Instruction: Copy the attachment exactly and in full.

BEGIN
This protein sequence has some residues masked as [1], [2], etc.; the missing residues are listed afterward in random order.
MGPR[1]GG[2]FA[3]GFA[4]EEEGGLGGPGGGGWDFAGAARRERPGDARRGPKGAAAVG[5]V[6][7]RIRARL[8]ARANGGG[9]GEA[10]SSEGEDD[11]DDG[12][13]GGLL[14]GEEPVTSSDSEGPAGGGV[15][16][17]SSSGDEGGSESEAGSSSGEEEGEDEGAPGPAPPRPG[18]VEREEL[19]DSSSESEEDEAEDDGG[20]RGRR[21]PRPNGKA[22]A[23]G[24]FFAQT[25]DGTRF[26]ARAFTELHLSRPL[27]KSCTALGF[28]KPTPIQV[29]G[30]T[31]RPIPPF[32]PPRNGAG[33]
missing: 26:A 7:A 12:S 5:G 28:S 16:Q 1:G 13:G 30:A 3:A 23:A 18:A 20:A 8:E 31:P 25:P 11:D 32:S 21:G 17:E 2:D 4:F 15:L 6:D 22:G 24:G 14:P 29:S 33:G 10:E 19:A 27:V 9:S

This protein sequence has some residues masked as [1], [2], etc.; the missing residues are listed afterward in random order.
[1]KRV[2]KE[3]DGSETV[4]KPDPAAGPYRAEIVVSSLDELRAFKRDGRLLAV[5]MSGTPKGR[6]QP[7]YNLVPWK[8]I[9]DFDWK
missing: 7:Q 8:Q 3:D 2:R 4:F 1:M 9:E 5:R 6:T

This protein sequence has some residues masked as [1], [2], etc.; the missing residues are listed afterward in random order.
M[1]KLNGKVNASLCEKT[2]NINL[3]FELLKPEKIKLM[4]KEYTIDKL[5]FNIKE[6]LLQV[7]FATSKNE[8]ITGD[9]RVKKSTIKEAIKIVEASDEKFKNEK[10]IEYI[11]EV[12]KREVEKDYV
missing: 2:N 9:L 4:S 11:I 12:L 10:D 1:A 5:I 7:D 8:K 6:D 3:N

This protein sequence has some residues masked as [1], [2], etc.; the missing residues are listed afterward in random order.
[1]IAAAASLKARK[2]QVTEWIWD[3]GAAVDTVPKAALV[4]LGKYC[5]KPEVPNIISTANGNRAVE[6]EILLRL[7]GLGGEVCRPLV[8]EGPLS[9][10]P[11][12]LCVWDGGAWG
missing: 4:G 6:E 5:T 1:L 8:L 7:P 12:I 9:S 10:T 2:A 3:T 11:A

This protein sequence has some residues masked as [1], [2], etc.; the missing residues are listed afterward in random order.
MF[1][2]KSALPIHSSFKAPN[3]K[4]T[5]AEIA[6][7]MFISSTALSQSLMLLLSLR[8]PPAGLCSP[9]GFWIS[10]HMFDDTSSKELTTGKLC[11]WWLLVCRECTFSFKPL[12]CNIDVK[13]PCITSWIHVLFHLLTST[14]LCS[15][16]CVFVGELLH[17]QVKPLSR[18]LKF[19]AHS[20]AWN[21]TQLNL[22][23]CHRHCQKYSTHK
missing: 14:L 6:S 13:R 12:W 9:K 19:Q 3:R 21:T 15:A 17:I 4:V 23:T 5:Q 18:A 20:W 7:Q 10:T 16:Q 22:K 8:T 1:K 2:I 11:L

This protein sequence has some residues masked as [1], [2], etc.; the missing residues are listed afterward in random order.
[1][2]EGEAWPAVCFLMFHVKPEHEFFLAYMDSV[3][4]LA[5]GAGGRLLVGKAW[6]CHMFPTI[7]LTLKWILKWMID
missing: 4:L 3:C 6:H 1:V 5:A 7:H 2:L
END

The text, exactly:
This protein sequence has some residues masked as [1], [2], etc.; the missing residues are listed afterward in random order.
MGPR[1]GG[2]FA[3]GFA[4]EEEGGLGGPGGGGWDFAGAARRERPGDARRGPKGAAAVG[5]V[6][7]RIRARL[8]ARANGGG[9]GEA[10]SSEGEDD[11]DDG[12][13]GGLL[14]GEEPVTSSDSEGPAGGGV[15][16][17]SSSGDEGGSESEAGSSSGEEEGEDEGAPGPAPPRPG[18]VEREEL[19]DSSSESEEDEAEDDGG[20]RGRR[21]PRPNGKA[22]A[23]G[24]FFAQT[25]DGTRF[26]ARAFTELHLSRPL[27]KSCTALGF[28]KPTPIQV[29]G[30]T[31]RPIPPF[32]PPRNGAG[33]
missing: 26:A 7:A 12:S 5:G 28:S 16:Q 1:G 13:G 30:A 3:A 23:A 18:A 20:A 8:E 31:P 25:P 11:D 32:S 21:G 17:E 2:D 4:F 15:L 6:D 22:G 24:G 14:P 29:S 33:G 10:E 19:A 27:V 9:S

This protein sequence has some residues masked as [1], [2], etc.; the missing residues are listed afterward in random order.
[1]KRV[2]KE[3]DGSETV[4]KPDPAAGPYRAEIVVSSLDELRAFKRDGRLLAV[5]MSGTPKGR[6]QP[7]YNLVPWK[8]I[9]DFDWK
missing: 7:Q 8:Q 3:D 2:R 4:F 1:M 9:E 5:R 6:T

This protein sequence has some residues masked as [1], [2], etc.; the missing residues are listed afterward in random order.
M[1]KLNGKVNASLCEKT[2]NINL[3]FELLKPEKIKLM[4]KEYTIDKL[5]FNIKE[6]LLQV[7]FATSKNE[8]ITGD[9]RVKKSTIKEAIKIVEASDEKFKNEK[10]IEYI[11]EV[12]KREVEKDYV
missing: 2:N 9:L 4:S 11:I 12:L 10:D 1:A 5:I 7:D 8:K 6:D 3:N

This protein sequence has some residues masked as [1], [2], etc.; the missing residues are listed afterward in random order.
[1]IAAAASLKARK[2]QVTEWIWD[3]GAAVDTVPKAALV[4]LGKYC[5]KPEVPNIISTANGNRAVE[6]EILLRL[7]GLGGEVCRPLV[8]EGPLS[9][10]P[11][12]LCVWDGGAWG
missing: 4:G 6:E 5:T 1:L 8:L 7:P 12:I 9:S 10:T 2:A 3:T 11:A

This protein sequence has some residues masked as [1], [2], etc.; the missing residues are listed afterward in random order.
MF[1][2]KSALPIHSSFKAPN[3]K[4]T[5]AEIA[6][7]MFISSTALSQSLMLLLSLR[8]PPAGLCSP[9]GFWIS[10]HMFDDTSSKELTTGKLC[11]WWLLVCRECTFSFKPL[12]CNIDVK[13]PCITSWIHVLFHLLTST[14]LCS[15][16]CVFVGELLH[17]QVKPLSR[18]LKF[19]AHS[20]AWN[21]TQLNL[22][23]CHRHCQKYSTHK
missing: 14:L 6:S 13:R 12:W 9:K 19:Q 3:R 21:T 15:A 17:I 4:V 23:T 5:Q 18:A 20:W 7:Q 10:T 16:Q 22:K 8:T 1:K 2:I 11:L

This protein sequence has some residues masked as [1], [2], etc.; the missing residues are listed afterward in random order.
[1][2]EGEAWPAVCFLMFHVKPEHEFFLAYMDSV[3][4]LA[5]GAGGRLLVGKAW[6]CHMFPTI[7]LTLKWILKWMID
missing: 4:L 3:C 6:H 1:V 5:A 7:H 2:L